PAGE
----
Sorry, no Timmy's in Barranquilla: On Culture Shock.

The Tim Hortons place at the US border in Niagara is very a busy one. Many Canadians returning home flock to the aroma of their much-missed Double-Double. I, too, stop there when I cross the border, as it grounds me back to what is familiar.

When we travel, we inevitably lose the sights, tastes and routines that we are accustomed to and give us comfort, things that define us. When we are exposed to a new culture, we lose our “normal”, we are pushed out of our comfort zone, and we are filled with a sense of confusion and uncertainty. You feel lost. And, when we are up in the air, we start comparing the new culture with what we know, usually the negative, and we expect everyone to be more like us.

But, here’s a shocker: You live in a vast and interesting world that does not revolve around you.

Observe, taste and learn.

We can either become aware and start enjoying the new scenery or let it shock us. For example, if you travel to Colombia for business or pleasure, I must warn you there is no Tim Hortons there. Coffee is Colombia’s national main brand, their most prized asset. Their other asset is Colombian courtesy. The first thing they will offer you, is a "tintico", a small black coffee. You might think, nah! nothing like my Timmy’s! But, when you try it, the aroma and taste of that little cup of coffee might startle you with its subtle power. However, its magic really lies in what happens when you share it with you host. This small gesture of sharing a "tintico" with you customers will open to new conversations. You will find out, for example, what really bothers or concerns your customer while having an informal conversation. There is wonderful effect about a shared taste of warm coffee, it makes your guards come down, you will gather informat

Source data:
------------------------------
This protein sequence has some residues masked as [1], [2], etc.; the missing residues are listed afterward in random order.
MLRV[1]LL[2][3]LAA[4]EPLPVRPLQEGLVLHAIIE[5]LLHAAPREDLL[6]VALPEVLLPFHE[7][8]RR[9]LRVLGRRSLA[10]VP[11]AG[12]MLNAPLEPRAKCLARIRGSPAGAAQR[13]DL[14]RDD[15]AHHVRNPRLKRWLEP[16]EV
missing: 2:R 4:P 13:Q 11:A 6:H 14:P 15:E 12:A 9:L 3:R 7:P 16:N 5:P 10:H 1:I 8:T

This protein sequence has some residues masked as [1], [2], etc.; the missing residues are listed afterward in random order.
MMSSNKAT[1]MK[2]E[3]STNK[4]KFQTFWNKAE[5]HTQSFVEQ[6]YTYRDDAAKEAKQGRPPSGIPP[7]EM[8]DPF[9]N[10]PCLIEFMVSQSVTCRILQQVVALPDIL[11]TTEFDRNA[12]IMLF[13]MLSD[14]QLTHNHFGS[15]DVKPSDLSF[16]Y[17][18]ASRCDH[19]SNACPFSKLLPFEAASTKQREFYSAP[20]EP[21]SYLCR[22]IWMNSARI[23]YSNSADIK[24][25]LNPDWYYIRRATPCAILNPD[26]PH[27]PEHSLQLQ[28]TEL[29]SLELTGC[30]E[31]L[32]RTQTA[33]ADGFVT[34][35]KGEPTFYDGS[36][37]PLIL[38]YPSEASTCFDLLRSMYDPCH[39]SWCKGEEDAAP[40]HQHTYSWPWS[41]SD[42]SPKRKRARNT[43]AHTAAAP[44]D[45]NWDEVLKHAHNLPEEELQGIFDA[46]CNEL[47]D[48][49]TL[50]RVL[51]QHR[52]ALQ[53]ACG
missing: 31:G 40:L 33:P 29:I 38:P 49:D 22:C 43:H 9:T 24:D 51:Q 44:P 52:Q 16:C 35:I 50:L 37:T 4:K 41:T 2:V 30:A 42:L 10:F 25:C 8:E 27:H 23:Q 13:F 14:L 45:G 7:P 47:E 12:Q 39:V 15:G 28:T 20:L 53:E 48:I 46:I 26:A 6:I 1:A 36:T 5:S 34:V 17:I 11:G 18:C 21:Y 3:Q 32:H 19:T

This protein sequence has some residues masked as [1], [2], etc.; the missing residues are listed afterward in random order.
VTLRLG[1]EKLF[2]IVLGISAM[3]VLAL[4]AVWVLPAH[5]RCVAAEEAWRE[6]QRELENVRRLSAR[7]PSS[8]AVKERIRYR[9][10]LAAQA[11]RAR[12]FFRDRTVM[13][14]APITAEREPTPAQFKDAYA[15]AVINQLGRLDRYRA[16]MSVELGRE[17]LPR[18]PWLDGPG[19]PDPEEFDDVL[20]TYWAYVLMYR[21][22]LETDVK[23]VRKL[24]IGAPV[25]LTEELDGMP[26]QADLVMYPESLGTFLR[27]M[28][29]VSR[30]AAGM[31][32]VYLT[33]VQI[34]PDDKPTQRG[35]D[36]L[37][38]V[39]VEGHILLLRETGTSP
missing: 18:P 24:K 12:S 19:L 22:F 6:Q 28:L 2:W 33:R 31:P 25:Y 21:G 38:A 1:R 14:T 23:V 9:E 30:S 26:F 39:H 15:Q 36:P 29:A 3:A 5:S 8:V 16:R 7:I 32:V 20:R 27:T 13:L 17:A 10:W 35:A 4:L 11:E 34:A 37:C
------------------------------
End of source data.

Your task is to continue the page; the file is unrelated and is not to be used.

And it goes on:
ion, gain tons of empathy while really, really having a good time learning about what Colombian culture.

And while you are there…

Overcoming Culture Shock is very easy. Follow these tips and the experience of learning a new culture will be rewarding:

· Research cool things to do in the new country and make a Bucket List of places to visit.

· Talk to locals and ask them about the things that you find weird or strange. Maybe they have a good reason of doing the things they do. You will be shocked, but you will be amazed!

· Use comparison only as a learning tool. Let go of the idea that you are better than them. Putting yourself out there will increase your knowledge (and wisdom!) of the world.

While we don't teach about coffee, at R&B Consulting Group we do know about Colombian business culture and ways to train you to gather intelligence on your potential customers, while opening your heart and mind. Let’s share a "virtual tintico" while we talk about your needs on doing business in Latin America.

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